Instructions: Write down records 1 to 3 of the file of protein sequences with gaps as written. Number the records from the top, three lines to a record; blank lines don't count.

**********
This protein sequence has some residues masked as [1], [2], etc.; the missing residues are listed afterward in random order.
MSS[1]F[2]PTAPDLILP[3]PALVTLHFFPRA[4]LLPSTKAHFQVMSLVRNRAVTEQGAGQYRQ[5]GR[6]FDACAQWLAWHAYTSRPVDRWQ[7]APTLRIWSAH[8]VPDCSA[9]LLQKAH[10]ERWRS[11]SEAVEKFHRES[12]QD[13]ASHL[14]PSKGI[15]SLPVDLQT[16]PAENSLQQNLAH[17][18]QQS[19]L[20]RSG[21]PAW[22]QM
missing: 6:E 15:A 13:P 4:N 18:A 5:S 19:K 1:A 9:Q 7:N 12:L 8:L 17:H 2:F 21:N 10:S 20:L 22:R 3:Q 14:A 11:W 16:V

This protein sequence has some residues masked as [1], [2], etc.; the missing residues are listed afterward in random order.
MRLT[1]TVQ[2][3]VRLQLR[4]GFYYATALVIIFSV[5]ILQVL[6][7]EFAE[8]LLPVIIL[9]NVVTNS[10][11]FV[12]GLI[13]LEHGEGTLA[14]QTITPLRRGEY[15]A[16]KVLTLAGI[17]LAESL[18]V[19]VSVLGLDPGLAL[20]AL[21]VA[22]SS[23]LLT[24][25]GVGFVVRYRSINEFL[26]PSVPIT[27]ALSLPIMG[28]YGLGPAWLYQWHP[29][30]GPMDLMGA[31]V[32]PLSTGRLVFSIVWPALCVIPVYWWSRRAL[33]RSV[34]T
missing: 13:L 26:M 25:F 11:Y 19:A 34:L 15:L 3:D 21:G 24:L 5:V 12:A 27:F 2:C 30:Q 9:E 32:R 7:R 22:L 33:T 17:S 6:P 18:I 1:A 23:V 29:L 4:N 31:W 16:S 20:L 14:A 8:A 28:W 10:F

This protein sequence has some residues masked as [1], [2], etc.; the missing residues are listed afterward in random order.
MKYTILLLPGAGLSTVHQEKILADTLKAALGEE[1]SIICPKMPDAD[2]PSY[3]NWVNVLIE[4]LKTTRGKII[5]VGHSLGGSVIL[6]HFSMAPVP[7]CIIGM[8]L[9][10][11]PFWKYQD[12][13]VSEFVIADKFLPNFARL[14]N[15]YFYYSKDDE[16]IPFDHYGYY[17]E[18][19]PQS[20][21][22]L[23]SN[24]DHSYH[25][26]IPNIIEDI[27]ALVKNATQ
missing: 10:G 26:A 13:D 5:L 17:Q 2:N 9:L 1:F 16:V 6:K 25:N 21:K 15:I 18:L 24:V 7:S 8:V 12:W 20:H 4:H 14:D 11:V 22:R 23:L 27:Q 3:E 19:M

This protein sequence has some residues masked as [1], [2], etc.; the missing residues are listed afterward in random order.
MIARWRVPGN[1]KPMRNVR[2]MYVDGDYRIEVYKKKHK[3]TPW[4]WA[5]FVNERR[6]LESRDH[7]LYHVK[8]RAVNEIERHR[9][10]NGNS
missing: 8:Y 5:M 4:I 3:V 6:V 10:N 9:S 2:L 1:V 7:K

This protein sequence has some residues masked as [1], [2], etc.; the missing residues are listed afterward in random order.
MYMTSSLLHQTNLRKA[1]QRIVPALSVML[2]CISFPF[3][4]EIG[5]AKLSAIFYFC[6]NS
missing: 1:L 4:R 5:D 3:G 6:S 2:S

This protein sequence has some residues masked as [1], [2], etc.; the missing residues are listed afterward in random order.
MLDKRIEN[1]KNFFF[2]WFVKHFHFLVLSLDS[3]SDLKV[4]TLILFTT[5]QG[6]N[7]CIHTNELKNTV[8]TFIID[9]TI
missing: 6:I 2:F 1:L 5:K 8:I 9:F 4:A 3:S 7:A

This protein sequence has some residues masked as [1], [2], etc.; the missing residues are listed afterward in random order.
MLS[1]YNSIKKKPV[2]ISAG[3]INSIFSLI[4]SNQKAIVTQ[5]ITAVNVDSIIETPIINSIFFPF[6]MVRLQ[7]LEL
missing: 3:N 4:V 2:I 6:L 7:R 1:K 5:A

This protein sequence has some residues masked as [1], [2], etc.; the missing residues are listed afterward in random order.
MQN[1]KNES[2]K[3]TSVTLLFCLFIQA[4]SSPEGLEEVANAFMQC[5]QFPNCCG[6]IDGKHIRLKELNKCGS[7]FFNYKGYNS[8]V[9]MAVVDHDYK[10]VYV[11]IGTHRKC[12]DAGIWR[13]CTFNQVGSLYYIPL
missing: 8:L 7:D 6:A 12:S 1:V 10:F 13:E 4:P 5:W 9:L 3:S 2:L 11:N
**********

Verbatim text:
This protein sequence has some residues masked as [1], [2], etc.; the missing residues are listed afterward in random order.
MSS[1]F[2]PTAPDLILP[3]PALVTLHFFPRA[4]LLPSTKAHFQVMSLVRNRAVTEQGAGQYRQ[5]GR[6]FDACAQWLAWHAYTSRPVDRWQ[7]APTLRIWSAH[8]VPDCSA[9]LLQKAH[10]ERWRS[11]SEAVEKFHRES[12]QD[13]ASHL[14]PSKGI[15]SLPVDLQT[16]PAENSLQQNLAH[17][18]QQS[19]L[20]RSG[21]PAW[22]QM
missing: 6:E 15:A 13:P 4:N 18:A 5:S 19:K 1:A 9:Q 7:N 12:L 8:L 17:H 2:F 21:N 10:S 20:L 22:R 3:Q 14:A 11:W 16:V

This protein sequence has some residues masked as [1], [2], etc.; the missing residues are listed afterward in random order.
MRLT[1]TVQ[2][3]VRLQLR[4]GFYYATALVIIFSV[5]ILQVL[6][7]EFAE[8]LLPVIIL[9]NVVTNS[10][11]FV[12]GLI[13]LEHGEGTLA[14]QTITPLRRGEY[15]A[16]KVLTLAGI[17]LAESL[18]V[19]VSVLGLDPGLAL[20]AL[21]VA[22]SS[23]LLT[24][25]GVGFVVRYRSINEFL[26]PSVPIT[27]ALSLPIMG[28]YGLGPAWLYQWHP[29][30]GPMDLMGA[31]V[32]PLSTGRLVFSIVWPALCVIPVYWWSRRAL[33]RSV[34]T
missing: 13:L 26:M 25:F 11:Y 19:A 34:L 15:L 3:D 21:G 24:L 5:V 12:A 27:F 2:C 30:Q 9:E 32:R 7:R 22:L 33:T 17:S 6:P 18:I 1:A 23:V 29:L 4:N 31:W 16:S 20:L 14:A 8:A 28:W 10:F

This protein sequence has some residues masked as [1], [2], etc.; the missing residues are listed afterward in random order.
MKYTILLLPGAGLSTVHQEKILADTLKAALGEE[1]SIICPKMPDAD[2]PSY[3]NWVNVLIE[4]LKTTRGKII[5]VGHSLGGSVIL[6]HFSMAPVP[7]CIIGM[8]L[9][10][11]PFWKYQD[12][13]VSEFVIADKFLPNFARL[14]N[15]YFYYSKDDE[16]IPFDHYGYY[17]E[18][19]PQS[20][21][22]L[23]SN[24]DHSYH[25][26]IPNIIEDI[27]ALVKNATQ
missing: 10:G 26:A 13:D 5:L 17:Q 2:N 9:L 1:F 16:V 6:K 25:N 21:K 15:I 18:L 24:V 7:S 8:V 12:W 20:H 4:H 14:D 11:V 22:R 23:L 27:Q 3:E 19:M